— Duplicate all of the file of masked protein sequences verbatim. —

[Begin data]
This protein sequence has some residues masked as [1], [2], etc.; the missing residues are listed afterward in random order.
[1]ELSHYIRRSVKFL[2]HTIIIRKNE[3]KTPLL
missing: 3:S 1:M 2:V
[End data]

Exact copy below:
This protein sequence has some residues masked as [1], [2], etc.; the missing residues are listed afterward in random order.
[1]ELSHYIRRSVKFL[2]HTIIIRKNE[3]KTPLL
missing: 3:S 1:M 2:V